(Reuters) - Shares of Canada’s Tekmira Pharmaceutical Corp TKMR.O TKM.TO, which has ambitions of producing the first treatment for the deadly Ebola virus, have skyrocketed as the worst-ever outbreak of the virus intensified in West Africa.
While human tests of the company’s treatment, TKM-Ebola, were put on hold last month due to safety concerns, investors scrambled to buy its stock, sending shares up 1.5 percent to $13 in midday Nasdaq trading, and up more than 50 percent over the past fortnight.
“The recent outbreak in West Africa is as profound as any we have seen in recent decades,” said Euro Pacific Canada analyst Douglas Loe.
“We have solid pre-clinical evidence showing that TKM-Ebola is effective at eradicating Ebola symptoms, giving us confidence that its development activities could resume,” he said.
The outbreak forced Sierra Leone to declare a state of emergency and call in troops to quarantine victims on Thursday. The country joined neighbor Liberia in imposing tough controls as the death toll in West Africa moved past 700.
Indeed, the outbreak is outpacing efforts to control it, but could be stopped, World Health Organization Director-General Margaret Chan said on Friday.
Ebola belongs to a family of viruses that can cause serious hemorrhagic fevers. There have been dozens of deadly outbreaks of the virus across West Africa, threatening people as well as endangered gorilla populations.
The recent outbreak, which has caused with 729 deaths in four different countries since February, is the worst since the disease was discovered in the mid-1970s.
Tekmira had previously published proof-of-concept data that showed its treatment resulted in 100 percent protection from a lethal dose of Zaire Ebola virus in infected primates.
The company started an early-stage clinical trial for the treatment in January and was granted fast-track status from the U.S. Food and Drug Administration (FDA) on March 5, pushing shares to their highest ever a few days later.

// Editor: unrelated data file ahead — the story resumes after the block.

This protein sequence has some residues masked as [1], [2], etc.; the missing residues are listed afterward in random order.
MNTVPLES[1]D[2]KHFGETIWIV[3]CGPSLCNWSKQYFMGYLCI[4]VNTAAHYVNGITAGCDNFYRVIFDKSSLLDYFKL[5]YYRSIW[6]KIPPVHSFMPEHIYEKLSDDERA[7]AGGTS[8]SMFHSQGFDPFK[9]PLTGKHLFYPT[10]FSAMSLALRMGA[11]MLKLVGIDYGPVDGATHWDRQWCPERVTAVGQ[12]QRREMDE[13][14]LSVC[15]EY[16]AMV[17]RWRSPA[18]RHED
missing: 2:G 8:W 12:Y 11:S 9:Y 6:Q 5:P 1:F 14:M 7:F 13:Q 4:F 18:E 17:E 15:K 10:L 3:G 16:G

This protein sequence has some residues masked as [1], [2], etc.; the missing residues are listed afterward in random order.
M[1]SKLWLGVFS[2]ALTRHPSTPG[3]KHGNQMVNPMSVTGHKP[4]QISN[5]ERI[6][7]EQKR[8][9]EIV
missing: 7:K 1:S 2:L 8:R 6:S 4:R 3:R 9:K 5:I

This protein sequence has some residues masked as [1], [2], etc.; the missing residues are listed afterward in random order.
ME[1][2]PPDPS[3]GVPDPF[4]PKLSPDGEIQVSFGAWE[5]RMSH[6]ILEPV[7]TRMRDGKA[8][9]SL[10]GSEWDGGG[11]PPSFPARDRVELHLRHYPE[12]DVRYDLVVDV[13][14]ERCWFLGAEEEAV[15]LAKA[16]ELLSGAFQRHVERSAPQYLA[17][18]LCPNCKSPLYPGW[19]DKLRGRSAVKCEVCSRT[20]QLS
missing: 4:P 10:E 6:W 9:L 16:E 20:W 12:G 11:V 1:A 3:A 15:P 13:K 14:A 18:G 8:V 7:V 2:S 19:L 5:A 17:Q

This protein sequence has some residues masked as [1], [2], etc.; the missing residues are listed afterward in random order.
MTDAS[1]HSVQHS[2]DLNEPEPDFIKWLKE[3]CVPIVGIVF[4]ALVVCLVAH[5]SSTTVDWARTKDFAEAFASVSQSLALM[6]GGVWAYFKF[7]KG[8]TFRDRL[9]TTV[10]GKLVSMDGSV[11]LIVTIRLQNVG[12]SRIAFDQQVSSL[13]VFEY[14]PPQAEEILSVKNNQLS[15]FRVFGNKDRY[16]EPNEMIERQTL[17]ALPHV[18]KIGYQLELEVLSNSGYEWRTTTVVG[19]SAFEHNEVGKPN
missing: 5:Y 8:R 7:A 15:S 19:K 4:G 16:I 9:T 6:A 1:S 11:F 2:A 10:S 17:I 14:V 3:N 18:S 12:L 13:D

The FDA’s fast track is a process designed to facilitate and expedite the development and review of drugs to allow important new therapies to get to patients quickly.
The latest surge in Tekmira shares has come in the past 14 days, with shares soaring 52 percent to $13.65 on the Nasdaq, including Friday’s gains.
This is despite the treatment having been put on clinical hold on July 3, which pushed shares down more than 15 percent on that day.
Tekmira was not immediately available for comment.
“What Wall Street does is that it sees an Ebola crisis and it sees Tekmira with an Ebola medical countermeasure that has shown a 100 percent effectiveness in animals,” said Maxim Group analyst Jason Kolbert.
“It says: ‘Wow! This may be a really valuable product’.”
Kolbert said he expected the hold to be lifted by year-end.
Analysts said the FDA would likely face pressure from global health campaigners to consider fast-tracking possible treatments, including Tekmira’s.
A North Carolina physician petitioned the regulator on Wednesday on the Change.org website to release the hold on Tekmira's treatment. [chn.ge/1AHixDw]
The petition has already gathered 12,500 signatures.
“Given that at least one patient has transferred the disease from Liberia to Nigeria by air travel, the possibility of a global pandemic becomes increasingly likely,” said the petitioner, who identified himself as Ahmed Tejan-Sie, MD.
Last month, the director of the influential Wellcome Trust global charity said people at high risk of dying from the Ebola outbreak in West Africa should be offered experimental medicines to see if they work.
Tekmira was incorporated in 2005, the result of a reorganization of its parent, Inex Pharmaceuticals Corp, which crashed when the FDA rejected its highly touted cancer drug.
Burnaby, British Columbia-based Tekmira has since specialized in the field of gene silencing, otherwise known as RNA interference.
All four brokerages covering the company’s Nasdaq-listed stock have a “buy” or equivalent rating and an average price target of $26.63, about twice its current price of $13.
Additional reporting by Sneha Banerjee in Bangalore; Editing by Bernadette Baum